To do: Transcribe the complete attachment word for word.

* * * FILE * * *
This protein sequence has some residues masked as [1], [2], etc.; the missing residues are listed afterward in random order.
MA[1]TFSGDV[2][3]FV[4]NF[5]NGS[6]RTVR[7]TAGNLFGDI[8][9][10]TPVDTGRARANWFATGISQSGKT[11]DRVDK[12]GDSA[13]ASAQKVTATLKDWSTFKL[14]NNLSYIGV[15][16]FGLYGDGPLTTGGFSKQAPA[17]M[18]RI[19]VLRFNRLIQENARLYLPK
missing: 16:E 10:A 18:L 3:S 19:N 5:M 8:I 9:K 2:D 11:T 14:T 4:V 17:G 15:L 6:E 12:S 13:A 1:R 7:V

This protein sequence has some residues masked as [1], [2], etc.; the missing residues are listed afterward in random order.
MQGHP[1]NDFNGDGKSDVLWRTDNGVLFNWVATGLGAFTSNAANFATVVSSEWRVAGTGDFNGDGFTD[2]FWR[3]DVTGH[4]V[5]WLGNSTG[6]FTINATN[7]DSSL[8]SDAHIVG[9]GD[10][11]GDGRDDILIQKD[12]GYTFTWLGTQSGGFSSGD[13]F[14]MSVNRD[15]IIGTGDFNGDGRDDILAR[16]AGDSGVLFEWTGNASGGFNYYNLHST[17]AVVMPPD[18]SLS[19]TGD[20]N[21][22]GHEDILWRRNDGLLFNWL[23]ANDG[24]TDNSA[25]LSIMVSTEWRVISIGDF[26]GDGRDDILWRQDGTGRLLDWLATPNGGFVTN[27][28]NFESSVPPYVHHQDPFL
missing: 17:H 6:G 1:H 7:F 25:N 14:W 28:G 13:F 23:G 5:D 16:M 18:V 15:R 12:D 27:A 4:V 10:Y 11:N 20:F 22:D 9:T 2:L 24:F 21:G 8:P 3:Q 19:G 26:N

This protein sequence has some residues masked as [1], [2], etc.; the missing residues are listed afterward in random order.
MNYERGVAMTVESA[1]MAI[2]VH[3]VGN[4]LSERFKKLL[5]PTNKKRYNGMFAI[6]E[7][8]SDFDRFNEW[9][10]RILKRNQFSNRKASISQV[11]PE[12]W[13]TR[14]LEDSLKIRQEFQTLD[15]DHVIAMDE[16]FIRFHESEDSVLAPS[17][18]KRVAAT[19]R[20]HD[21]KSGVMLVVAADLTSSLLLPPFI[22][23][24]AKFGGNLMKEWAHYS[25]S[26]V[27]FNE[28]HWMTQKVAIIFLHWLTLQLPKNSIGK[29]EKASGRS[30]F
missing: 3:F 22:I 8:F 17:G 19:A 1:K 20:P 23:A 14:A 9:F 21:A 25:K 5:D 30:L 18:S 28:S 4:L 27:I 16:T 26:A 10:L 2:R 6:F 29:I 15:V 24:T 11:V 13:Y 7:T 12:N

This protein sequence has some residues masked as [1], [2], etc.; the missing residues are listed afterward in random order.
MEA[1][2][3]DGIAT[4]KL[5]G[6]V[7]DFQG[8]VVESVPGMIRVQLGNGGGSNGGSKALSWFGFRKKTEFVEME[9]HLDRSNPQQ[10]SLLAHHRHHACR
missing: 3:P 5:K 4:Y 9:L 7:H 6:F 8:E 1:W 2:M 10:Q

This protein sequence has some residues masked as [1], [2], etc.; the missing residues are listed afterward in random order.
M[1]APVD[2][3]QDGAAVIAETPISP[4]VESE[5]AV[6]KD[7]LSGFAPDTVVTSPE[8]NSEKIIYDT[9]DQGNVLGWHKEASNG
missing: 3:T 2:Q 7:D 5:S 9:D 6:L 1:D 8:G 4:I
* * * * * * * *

This protein sequence has some residues masked as [1], [2], etc.; the missing residues are listed afterward in random order.
MA[1]TFSGDV[2][3]FV[4]NF[5]NGS[6]RTVR[7]TAGNLFGDI[8][9][10]TPVDTGRARANWFATGISQSGKT[11]DRVDK[12]GDSA[13]ASAQKVTATLKDWSTFKL[14]NNLSYIGV[15][16]FGLYGDGPLTTGGFSKQAPA[17]M[18]RI[19]VLRFNRLIQENARLYLPK
missing: 16:E 10:A 18:L 3:S 19:N 5:M 8:I 9:K 2:D 11:T 14:T 4:V 17:G 15:L 6:E 12:S 13:A 1:R 7:V

This protein sequence has some residues masked as [1], [2], etc.; the missing residues are listed afterward in random order.
MQGHP[1]NDFNGDGKSDVLWRTDNGVLFNWVATGLGAFTSNAANFATVVSSEWRVAGTGDFNGDGFTD[2]FWR[3]DVTGH[4]V[5]WLGNSTG[6]FTINATN[7]DSSL[8]SDAHIVG[9]GD[10][11]GDGRDDILIQKD[12]GYTFTWLGTQSGGFSSGD[13]F[14]MSVNRD[15]IIGTGDFNGDGRDDILAR[16]AGDSGVLFEWTGNASGGFNYYNLHST[17]AVVMPPD[18]SLS[19]TGD[20]N[21][22]GHEDILWRRNDGLLFNWL[23]ANDG[24]TDNSA[25]LSIMVSTEWRVISIGDF[26]GDGRDDILWRQDGTGRLLDWLATPNGGFVTN[27][28]NFESSVPPYVHHQDPFL
missing: 17:H 6:G 1:H 7:F 25:N 14:W 28:G 13:F 23:G 5:D 16:M 18:V 15:R 12:D 27:A 4:V 10:Y 11:N 20:F 22:D 9:T 2:L 24:F 21:G 8:P 3:Q 19:G 26:N

This protein sequence has some residues masked as [1], [2], etc.; the missing residues are listed afterward in random order.
MNYERGVAMTVESA[1]MAI[2]VH[3]VGN[4]LSERFKKLL[5]PTNKKRYNGMFAI[6]E[7][8]SDFDRFNEW[9][10]RILKRNQFSNRKASISQV[11]PE[12]W[13]TR[14]LEDSLKIRQEFQTLD[15]DHVIAMDE[16]FIRFHESEDSVLAPS[17][18]KRVAAT[19]R[20]HD[21]KSGVMLVVAADLTSSLLLPPFI[22][23][24]AKFGGNLMKEWAHYS[25]S[26]V[27]FNE[28]HWMTQKVAIIFLHWLTLQLPKNSIGK[29]EKASGRS[30]F
missing: 3:F 22:I 8:F 17:G 19:A 1:K 20:P 23:A 14:A 9:F 21:A 25:K 5:D 30:L 18:S 28:S 4:L 27:I 16:T 26:A 10:L 2:R 6:F 29:I 15:V 24:T 11:V 13:Y 7:T 12:N

This protein sequence has some residues masked as [1], [2], etc.; the missing residues are listed afterward in random order.
MEA[1][2][3]DGIAT[4]KL[5]G[6]V[7]DFQG[8]VVESVPGMIRVQLGNGGGSNGGSKALSWFGFRKKTEFVEME[9]HLDRSNPQQ[10]SLLAHHRHHACR
missing: 3:P 5:K 4:Y 9:L 7:H 6:F 8:E 1:W 2:M 10:Q

This protein sequence has some residues masked as [1], [2], etc.; the missing residues are listed afterward in random order.
M[1]APVD[2][3]QDGAAVIAETPISP[4]VESE[5]AV[6]KD[7]LSGFAPDTVVTSPE[8]NSEKIIYDT[9]DQGNVLGWHKEASNG
missing: 3:T 2:Q 7:D 5:S 9:D 6:L 1:D 8:G 4:I